152. Formal and Informal Varieties As Swan puts it, formal and informal varieties also influence each other. For him, in 19th century Britain and America;*The written language had great prestige.*The informal spoken language was regarded as a poor relation.The gap between spoken and written varieties has reduced to a large extent thanks to oral media’s rehabilitation of the grammar of speech.For the time being, Swan also asserts that the use of highly informal grammar in s and text messages is further reducing the spoken/written divide.Ex: txt msgs
16THE PACE of CHANGEThe world has turned into a global village nowadays. In this sense, Swan states, small-scale changes to specific forms are spreading quickly such as ‘was like’ to mean ‘said’ from American English to British English in a matter of ten years or so.
17However, changes affecting larger linguistic systems can well take centuries to work out. Some examples to this put forward by Swan are as follows;1. Use of English Progressive: We may even hear utterances like ‘understanding’ and ‘liking’ nowadays, although they are not grammatically acceptable.2. Use of Comparative/Superlative Forms: ‘More’ and ‘most’ first took over three-syllable adjectives and are now moving into two-syllable words.3. ‘Will’ and ‘would’ have begun to replace ‘shall’ and ‘should’, although it has taken a long time.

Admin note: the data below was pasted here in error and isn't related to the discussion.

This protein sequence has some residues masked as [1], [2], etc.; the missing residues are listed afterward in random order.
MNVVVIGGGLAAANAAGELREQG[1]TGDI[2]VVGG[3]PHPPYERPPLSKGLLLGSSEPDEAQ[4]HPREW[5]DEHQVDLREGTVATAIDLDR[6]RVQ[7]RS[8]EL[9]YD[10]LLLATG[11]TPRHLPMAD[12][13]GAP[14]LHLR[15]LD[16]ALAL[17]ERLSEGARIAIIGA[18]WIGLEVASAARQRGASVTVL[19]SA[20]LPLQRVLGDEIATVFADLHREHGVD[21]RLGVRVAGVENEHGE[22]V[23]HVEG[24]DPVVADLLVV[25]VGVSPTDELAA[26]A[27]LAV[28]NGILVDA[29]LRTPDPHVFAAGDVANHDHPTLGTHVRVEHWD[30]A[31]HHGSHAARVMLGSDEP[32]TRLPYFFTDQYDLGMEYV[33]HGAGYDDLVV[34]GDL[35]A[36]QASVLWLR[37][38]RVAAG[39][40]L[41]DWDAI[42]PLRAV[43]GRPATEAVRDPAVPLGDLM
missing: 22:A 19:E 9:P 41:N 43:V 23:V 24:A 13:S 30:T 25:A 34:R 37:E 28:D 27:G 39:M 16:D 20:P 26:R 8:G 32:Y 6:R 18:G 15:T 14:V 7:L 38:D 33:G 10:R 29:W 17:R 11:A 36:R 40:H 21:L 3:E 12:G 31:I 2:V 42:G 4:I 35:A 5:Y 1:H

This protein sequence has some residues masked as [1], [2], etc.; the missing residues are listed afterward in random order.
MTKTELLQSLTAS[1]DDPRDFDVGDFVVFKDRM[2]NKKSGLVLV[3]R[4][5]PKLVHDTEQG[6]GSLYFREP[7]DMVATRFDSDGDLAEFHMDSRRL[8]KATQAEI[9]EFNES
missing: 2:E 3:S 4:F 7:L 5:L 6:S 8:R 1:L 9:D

18TRACKING CHANGESwan points up the importance of linguistic research to be able to see what is changing in English. At this point, Swan refers to a recent study by Leech revealing that modal verbs such as may and must are used less frequently than before.
19WHAT SHOULD WE BE DOING ABOUT ALL THESE CHANGES? Teachers don’t need to worry about such changes as English is not changing quite fast. Most of the language will stay the same for some time to come.We should just be following the innovation in language at times in order not to misinform our students.The authors of language courses, grammars and dictionaries need to be alert to even the smallest changes that are going on.